This article is the fifth in a series of articles breaking down all six of the Titans 2019 draft picks. You can check out our breakdowns of Jeffery Simmons, A.J. Brown, Nate Davis, and Amani Hooker using the links provided below:
- Round 1, Pick 19: Jeffery Simmons, DL, Mississippi State
- Round 2, Pick 19: A.J. Brown, WR, Ole Miss
- Round 3, Pick 18: Nate Davis, iOL, Charlotte
- Round 4, Pick 14: Amani Hooker, S, Iowa
Check back later for more on David Long.
Jon Robinson continued his value-packed final day of the draft by making Georgia edge rusher D’Andre Walker the 168th pick of the 2019 NFL Draft. Like the selection of Amani Hooker in the round before, virtually every draft analyst had Walker rated much higher than the spot where the Titans selected him with many listing him as a top 100 prospect.
- Lance Zierlein (NFL.com): 69th
- The Draft Network: 86th
- Dane Brugler (The Athletic): 47th
- Daniel Jeremiah (NFL.com): 90th
- Pro Football Focus: 139th
Not that mock drafts should ever be taken too seriously, but it was pretty common to see Walker mocked to the Titans in the second or third round this spring. To be completely transparent, I was never a huge fan of Walker as a day two prospect.
We will get into some of my hesitation with him in more detail later, but the TL;DR version is that I felt Walker lacked a go-to move or trait that he would be able to rely on at the NFL level. He was kind of a jack of all trades, master of none type prospect to me and I liked some guys like Chase Winovich, Ben Banogu, and Maxx Crosby more in that day two range. However, as a late fifth round pick, Walker is an absolute steal.
Walker inherited the “jack” linebacker position in Georgia’s 3-4 defense that has produced 2016 first round pick Leonard Floyd and 2018 third round pick Lorenzo Carter over the last few seasons. Despite being drafted much lower than either of his predecessors, Walker was actually far more productive during his final season — and only season as a full-time player — than either Floyd or Carter were during their best seasons in Athens.
Even in his junior season in 2017, Walker was more productive than Carter despite getting far fewer snaps. Walker put up 5.5 sacks and 13.5 tackles in a backup role while Carter put up 4.5 sacks and 8.5 tackles for loss as a full-time starter. In fact, Walker’s 2017 saw him finish second on the team in both of those categories behind top ten pick Roquan Smith and rank first among returning edge rushers in PFF’s pass rush productivity metric.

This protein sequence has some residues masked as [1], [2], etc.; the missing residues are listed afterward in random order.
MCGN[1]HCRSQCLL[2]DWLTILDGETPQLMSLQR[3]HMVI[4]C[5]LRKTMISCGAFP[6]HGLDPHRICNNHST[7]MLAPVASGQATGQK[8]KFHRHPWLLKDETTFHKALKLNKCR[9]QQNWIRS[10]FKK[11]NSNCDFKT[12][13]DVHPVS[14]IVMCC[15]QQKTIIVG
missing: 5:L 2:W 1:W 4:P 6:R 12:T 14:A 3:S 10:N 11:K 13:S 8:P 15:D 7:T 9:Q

Deandre Walker rushed the passer just 111 times last year - but racked up 26 total QB pressures - recording the highest pass-rush productivity in the process pic.twitter.com/7uUsm7fRsr— PFF College (@PFF_College) July 5, 2018
That high productivity rate didn’t necessarily translate into a statistical boom when he moved to the full-time starting role in 2018, but it didn’t bottom out either. Walker finished with a solid PRP rating of 16.8, producing 7 sacks, 8 hits, and 17 hurries in 235 pass rush snaps last season (PFF doesn’t believe in “half-sacks” so their sack numbers often don’t match exactly with traditional sack statistics).
That PRP was good for 28th among draft eligible rushers. Not great, but still better than a couple highly drafted pass rushers in Rashan Gary (12th overall) and Ben Banogu (49th overall). One piece of context to keep in mind when considering Walker’s relatively mediocre 2018 stats is the fact that he was, by far, Georgia’ best pass rusher. The next most productive pass rushing Bulldog was a true freshman linebacker who had just two sacks on the season. Walker had no other threats to help draw attention away from him on that defense.
As a run defender, Walker ranked 24th among draft eligible edge rushers with a run stop percentage of 8.4% according to PFF charting. In addition to his work on defense, Walker was a captain and key special teams contributor with two blocked punts during his time at Georgia.
Walker suffered a sports hernia during Georgia’s dramatic loss to Alabama in the SEC Championship Game in December and had to skip most of the workouts in the pre-draft process and an invitation to the Senior Bowl. If Walker turns out to be a hit in the NFL, we may look back at his inability to put up any verified testing numbers as the reason the Titans were able to nab him late in the fifth round.